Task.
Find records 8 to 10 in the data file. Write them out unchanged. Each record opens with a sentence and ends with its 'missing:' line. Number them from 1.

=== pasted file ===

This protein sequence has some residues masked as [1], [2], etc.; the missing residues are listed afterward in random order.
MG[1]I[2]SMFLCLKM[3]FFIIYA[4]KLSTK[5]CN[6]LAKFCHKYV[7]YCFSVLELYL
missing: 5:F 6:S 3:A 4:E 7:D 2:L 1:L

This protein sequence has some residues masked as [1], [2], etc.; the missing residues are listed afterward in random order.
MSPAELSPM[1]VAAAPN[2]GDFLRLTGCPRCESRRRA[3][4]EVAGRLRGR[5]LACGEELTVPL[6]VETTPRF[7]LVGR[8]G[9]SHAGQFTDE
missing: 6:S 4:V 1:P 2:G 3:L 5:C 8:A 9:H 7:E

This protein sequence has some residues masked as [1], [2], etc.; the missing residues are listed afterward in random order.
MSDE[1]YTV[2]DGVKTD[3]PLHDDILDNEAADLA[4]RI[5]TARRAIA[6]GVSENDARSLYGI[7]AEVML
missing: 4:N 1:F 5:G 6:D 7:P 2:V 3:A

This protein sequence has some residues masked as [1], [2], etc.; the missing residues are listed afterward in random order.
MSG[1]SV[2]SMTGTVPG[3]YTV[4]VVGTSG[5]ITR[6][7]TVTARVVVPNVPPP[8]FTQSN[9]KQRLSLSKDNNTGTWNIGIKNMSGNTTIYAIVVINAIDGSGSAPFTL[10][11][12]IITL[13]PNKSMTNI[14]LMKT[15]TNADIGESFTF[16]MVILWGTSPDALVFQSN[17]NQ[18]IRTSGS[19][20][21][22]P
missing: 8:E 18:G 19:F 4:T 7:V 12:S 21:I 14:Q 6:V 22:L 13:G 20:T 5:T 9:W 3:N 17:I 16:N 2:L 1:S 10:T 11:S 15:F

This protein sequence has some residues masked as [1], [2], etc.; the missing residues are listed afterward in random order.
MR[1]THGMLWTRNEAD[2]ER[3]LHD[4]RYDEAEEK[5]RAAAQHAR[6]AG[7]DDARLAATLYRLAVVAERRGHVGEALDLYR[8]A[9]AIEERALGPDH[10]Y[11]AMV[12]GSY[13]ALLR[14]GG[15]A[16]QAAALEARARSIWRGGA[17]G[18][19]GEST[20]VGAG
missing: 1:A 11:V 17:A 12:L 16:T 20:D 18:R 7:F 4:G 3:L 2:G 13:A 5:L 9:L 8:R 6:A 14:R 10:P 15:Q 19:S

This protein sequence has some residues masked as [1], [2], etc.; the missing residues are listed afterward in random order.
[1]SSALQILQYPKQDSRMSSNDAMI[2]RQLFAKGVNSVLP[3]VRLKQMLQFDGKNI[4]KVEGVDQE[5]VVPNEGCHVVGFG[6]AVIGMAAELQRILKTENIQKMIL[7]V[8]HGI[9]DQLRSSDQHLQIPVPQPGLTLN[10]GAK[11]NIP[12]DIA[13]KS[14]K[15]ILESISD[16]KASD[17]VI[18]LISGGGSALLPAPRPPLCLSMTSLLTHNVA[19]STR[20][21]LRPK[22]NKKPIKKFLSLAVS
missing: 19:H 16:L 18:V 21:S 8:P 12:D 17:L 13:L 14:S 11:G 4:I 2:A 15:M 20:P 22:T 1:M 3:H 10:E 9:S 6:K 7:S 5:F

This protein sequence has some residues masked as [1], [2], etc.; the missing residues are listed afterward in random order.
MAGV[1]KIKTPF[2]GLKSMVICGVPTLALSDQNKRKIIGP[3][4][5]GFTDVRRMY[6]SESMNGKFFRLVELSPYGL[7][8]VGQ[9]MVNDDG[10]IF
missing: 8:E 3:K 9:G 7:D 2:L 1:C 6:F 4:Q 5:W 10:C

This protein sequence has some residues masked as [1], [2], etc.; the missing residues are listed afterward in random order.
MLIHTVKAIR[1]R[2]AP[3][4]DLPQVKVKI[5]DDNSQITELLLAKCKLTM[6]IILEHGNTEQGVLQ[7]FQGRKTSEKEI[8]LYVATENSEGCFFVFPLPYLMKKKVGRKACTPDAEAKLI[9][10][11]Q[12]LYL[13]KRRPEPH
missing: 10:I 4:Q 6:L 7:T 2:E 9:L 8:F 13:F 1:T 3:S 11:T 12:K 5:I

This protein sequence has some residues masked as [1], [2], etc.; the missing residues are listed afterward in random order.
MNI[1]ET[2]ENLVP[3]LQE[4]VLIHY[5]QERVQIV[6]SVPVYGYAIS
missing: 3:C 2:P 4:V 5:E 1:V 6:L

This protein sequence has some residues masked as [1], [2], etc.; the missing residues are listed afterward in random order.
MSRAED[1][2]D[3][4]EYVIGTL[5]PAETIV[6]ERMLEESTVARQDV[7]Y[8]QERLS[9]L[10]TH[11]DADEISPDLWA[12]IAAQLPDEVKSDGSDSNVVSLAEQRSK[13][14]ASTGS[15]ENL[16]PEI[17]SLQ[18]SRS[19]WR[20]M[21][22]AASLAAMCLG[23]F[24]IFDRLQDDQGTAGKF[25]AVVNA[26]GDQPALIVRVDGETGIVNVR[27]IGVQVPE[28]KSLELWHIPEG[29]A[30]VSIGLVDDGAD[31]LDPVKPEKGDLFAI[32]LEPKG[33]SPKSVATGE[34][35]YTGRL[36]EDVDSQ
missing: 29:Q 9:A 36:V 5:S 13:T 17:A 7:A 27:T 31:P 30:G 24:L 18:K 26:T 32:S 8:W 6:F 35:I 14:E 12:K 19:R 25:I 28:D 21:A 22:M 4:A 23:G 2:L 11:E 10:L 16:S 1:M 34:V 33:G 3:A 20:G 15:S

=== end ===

This protein sequence has some residues masked as [1], [2], etc.; the missing residues are listed afterward in random order.
MLIHTVKAIR[1]R[2]AP[3][4]DLPQVKVKI[5]DDNSQITELLLAKCKLTM[6]IILEHGNTEQGVLQ[7]FQGRKTSEKEI[8]LYVATENSEGCFFVFPLPYLMKKKVGRKACTPDAEAKLI[9][10][11]Q[12]LYL[13]KRRPEPH
missing: 10:I 4:Q 6:L 7:T 2:E 9:L 8:F 13:F 1:T 3:S 11:T 12:K 5:I

This protein sequence has some residues masked as [1], [2], etc.; the missing residues are listed afterward in random order.
MNI[1]ET[2]ENLVP[3]LQE[4]VLIHY[5]QERVQIV[6]SVPVYGYAIS
missing: 3:C 2:P 4:V 5:E 1:V 6:L

This protein sequence has some residues masked as [1], [2], etc.; the missing residues are listed afterward in random order.
MSRAED[1][2]D[3][4]EYVIGTL[5]PAETIV[6]ERMLEESTVARQDV[7]Y[8]QERLS[9]L[10]TH[11]DADEISPDLWA[12]IAAQLPDEVKSDGSDSNVVSLAEQRSK[13][14]ASTGS[15]ENL[16]PEI[17]SLQ[18]SRS[19]WR[20]M[21][22]AASLAAMCLG[23]F[24]IFDRLQDDQGTAGKF[25]AVVNA[26]GDQPALIVRVDGETGIVNVR[27]IGVQVPE[28]KSLELWHIPEG[29]A[30]VSIGLVDDGAD[31]LDPVKPEKGDLFAI[32]LEPKG[33]SPKSVATGE[34][35]YTGRL[36]EDVDSQ
missing: 29:Q 9:A 36:V 5:S 13:T 17:A 7:A 27:T 31:P 30:G 24:L 18:K 26:T 32:S 8:W 6:F 35:I 14:E 12:K 19:R 25:I 28:D 21:A 22:M 4:A 23:G 2:L 11:E 10:L 16:S 1:M 34:V 33:G 3:A 20:G 15:S